Hear ye, hear ye, hear ye. This video is now in session. The honorable Danny Karon, your Lovable Lawyer presiding. Thank you, thank you. Please be seated.
Ketanji Brown Jackson has been confirmed to the U.S. Supreme Court, replacing Justice Stephen Breyer. A lot of people ask me how the mysterious and partisan Supreme Court confirmation process works. Let’s break it down.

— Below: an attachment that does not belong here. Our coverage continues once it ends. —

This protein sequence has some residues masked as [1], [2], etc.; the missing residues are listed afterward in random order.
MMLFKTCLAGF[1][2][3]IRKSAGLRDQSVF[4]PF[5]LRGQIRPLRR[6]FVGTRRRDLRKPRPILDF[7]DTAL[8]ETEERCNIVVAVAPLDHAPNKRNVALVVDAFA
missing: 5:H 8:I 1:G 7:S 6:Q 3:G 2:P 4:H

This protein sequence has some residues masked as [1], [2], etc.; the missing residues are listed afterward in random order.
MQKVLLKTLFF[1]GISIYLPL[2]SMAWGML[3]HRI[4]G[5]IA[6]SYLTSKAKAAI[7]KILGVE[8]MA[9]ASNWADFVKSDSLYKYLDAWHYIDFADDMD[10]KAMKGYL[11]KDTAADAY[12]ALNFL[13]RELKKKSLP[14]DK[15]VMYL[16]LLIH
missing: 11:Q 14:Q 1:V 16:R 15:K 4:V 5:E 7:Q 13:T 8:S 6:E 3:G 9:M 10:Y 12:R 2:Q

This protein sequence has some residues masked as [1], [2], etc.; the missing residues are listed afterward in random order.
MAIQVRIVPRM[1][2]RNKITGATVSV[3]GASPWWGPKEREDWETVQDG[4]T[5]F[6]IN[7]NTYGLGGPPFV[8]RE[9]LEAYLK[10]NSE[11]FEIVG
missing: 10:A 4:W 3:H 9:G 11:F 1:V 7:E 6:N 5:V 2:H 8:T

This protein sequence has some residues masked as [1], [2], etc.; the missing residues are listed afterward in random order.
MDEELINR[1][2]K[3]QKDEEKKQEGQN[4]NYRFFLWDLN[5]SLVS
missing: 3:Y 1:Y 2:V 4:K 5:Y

First, there’s democratic Senator Dick Durbin. He chairs the Senate Judiciary Committee. They held the hearings. Second, the confirmation timeline varies. For instance, with the 2020 election bearing down in the likelihood that republicans would lose control of the Senate, they pushed through Amy Coney Barrett’s nomination in less than a month. Now with democrats concerned about this same thing, they pushed Justice Jackson through. Third, it takes only 51 Senate votes to confirm a new Supreme Court Justice. Here’s why: the republicans are adamant about maintaining a 60-vote threshold for legislation. During the Trump administration, they nuked the filibuster for Supreme Court nominees. That’s why Justice Jackson’s confirmation required only a simple majority. By the way, you’ll note that there’s no constitutional requirement for a Supreme Court Justice to even be a lawyer. Justice Jackson makes it nine Supreme Court Justices but there’s been talk about increasing the size of the court. You might remember that from the last election. Well, the constitution doesn’t set the number of justices. Congress does. That’s why the size of the court varied regularly during our country’s first 100 years. But since the 1860s, it stayed at nine. Whether the Supreme Court will ever expand, I doubt it. Besides, with Justice Jackson on the court, there are plenty of other issues ready to decide.
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